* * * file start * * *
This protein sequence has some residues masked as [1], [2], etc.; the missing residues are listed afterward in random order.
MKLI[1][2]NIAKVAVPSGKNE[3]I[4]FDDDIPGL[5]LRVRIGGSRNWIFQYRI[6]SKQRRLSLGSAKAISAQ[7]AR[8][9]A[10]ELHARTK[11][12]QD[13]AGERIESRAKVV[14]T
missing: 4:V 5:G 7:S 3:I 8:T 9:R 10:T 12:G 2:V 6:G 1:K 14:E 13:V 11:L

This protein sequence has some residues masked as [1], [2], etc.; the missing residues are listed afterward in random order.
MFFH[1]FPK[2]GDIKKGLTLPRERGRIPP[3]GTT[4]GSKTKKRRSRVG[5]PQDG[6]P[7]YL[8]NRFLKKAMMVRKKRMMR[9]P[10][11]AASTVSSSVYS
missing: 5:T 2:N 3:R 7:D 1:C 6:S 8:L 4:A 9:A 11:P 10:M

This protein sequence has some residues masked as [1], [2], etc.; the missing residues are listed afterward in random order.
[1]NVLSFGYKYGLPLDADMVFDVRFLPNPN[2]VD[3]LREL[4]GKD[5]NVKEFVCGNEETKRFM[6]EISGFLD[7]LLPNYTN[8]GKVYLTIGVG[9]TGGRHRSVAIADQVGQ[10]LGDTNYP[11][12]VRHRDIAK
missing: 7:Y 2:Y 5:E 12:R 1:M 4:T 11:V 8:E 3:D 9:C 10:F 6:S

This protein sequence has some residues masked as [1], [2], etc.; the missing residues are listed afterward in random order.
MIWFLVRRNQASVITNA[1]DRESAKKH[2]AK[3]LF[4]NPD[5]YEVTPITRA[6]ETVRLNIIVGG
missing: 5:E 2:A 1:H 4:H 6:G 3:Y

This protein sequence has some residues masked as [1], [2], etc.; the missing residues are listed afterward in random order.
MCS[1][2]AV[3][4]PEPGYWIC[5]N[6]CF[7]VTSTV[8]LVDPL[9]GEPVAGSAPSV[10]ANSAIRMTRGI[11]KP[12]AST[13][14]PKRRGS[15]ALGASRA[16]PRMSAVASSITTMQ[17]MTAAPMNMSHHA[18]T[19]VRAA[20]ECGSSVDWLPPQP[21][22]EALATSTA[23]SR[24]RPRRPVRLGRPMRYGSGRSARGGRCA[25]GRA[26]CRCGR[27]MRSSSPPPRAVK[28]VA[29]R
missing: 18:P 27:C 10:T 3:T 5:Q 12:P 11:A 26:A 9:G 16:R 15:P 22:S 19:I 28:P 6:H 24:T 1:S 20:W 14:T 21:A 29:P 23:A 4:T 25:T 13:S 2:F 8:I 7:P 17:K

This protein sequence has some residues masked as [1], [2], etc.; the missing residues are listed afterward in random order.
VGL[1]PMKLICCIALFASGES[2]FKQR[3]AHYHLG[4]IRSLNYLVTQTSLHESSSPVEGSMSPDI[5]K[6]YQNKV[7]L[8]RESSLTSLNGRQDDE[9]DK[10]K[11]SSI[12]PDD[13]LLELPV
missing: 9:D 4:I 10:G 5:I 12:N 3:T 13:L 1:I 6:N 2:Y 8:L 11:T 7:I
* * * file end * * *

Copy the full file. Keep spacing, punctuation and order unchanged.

This protein sequence has some residues masked as [1], [2], etc.; the missing residues are listed afterward in random order.
MKLI[1][2]NIAKVAVPSGKNE[3]I[4]FDDDIPGL[5]LRVRIGGSRNWIFQYRI[6]SKQRRLSLGSAKAISAQ[7]AR[8][9]A[10]ELHARTK[11][12]QD[13]AGERIESRAKVV[14]T
missing: 4:V 5:G 7:S 3:I 8:T 9:R 10:T 12:G 2:V 6:G 1:K 14:E 13:V 11:L

This protein sequence has some residues masked as [1], [2], etc.; the missing residues are listed afterward in random order.
MFFH[1]FPK[2]GDIKKGLTLPRERGRIPP[3]GTT[4]GSKTKKRRSRVG[5]PQDG[6]P[7]YL[8]NRFLKKAMMVRKKRMMR[9]P[10][11]AASTVSSSVYS
missing: 5:T 2:N 3:R 7:D 1:C 6:S 8:L 4:A 9:A 11:P 10:M

This protein sequence has some residues masked as [1], [2], etc.; the missing residues are listed afterward in random order.
[1]NVLSFGYKYGLPLDADMVFDVRFLPNPN[2]VD[3]LREL[4]GKD[5]NVKEFVCGNEETKRFM[6]EISGFLD[7]LLPNYTN[8]GKVYLTIGVG[9]TGGRHRSVAIADQVGQ[10]LGDTNYP[11][12]VRHRDIAK
missing: 7:Y 2:Y 5:E 12:R 1:M 4:T 11:V 8:E 3:D 9:C 10:F 6:S

This protein sequence has some residues masked as [1], [2], etc.; the missing residues are listed afterward in random order.
MIWFLVRRNQASVITNA[1]DRESAKKH[2]AK[3]LF[4]NPD[5]YEVTPITRA[6]ETVRLNIIVGG
missing: 5:E 2:A 1:H 4:H 6:G 3:Y

This protein sequence has some residues masked as [1], [2], etc.; the missing residues are listed afterward in random order.
MCS[1][2]AV[3][4]PEPGYWIC[5]N[6]CF[7]VTSTV[8]LVDPL[9]GEPVAGSAPSV[10]ANSAIRMTRGI[11]KP[12]AST[13][14]PKRRGS[15]ALGASRA[16]PRMSAVASSITTMQ[17]MTAAPMNMSHHA[18]T[19]VRAA[20]ECGSSVDWLPPQP[21][22]EALATSTA[23]SR[24]RPRRPVRLGRPMRYGSGRSARGGRCA[25]GRA[26]CRCGR[27]MRSSSPPPRAVK[28]VA[29]R
missing: 18:P 27:C 10:T 3:T 5:Q 12:P 11:A 26:A 9:G 16:R 15:P 22:S 19:I 28:P 6:H 24:T 1:S 20:W 14:T 21:A 29:P 23:A 4:T 25:T 13:S 2:F 8:I 7:P 17:K

This protein sequence has some residues masked as [1], [2], etc.; the missing residues are listed afterward in random order.
VGL[1]PMKLICCIALFASGES[2]FKQR[3]AHYHLG[4]IRSLNYLVTQTSLHESSSPVEGSMSPDI[5]K[6]YQNKV[7]L[8]RESSLTSLNGRQDDE[9]DK[10]K[11]SSI[12]PDD[13]LLELPV
missing: 9:D 4:I 10:G 5:I 12:N 3:T 13:L 1:I 6:N 2:Y 8:L 11:T 7:I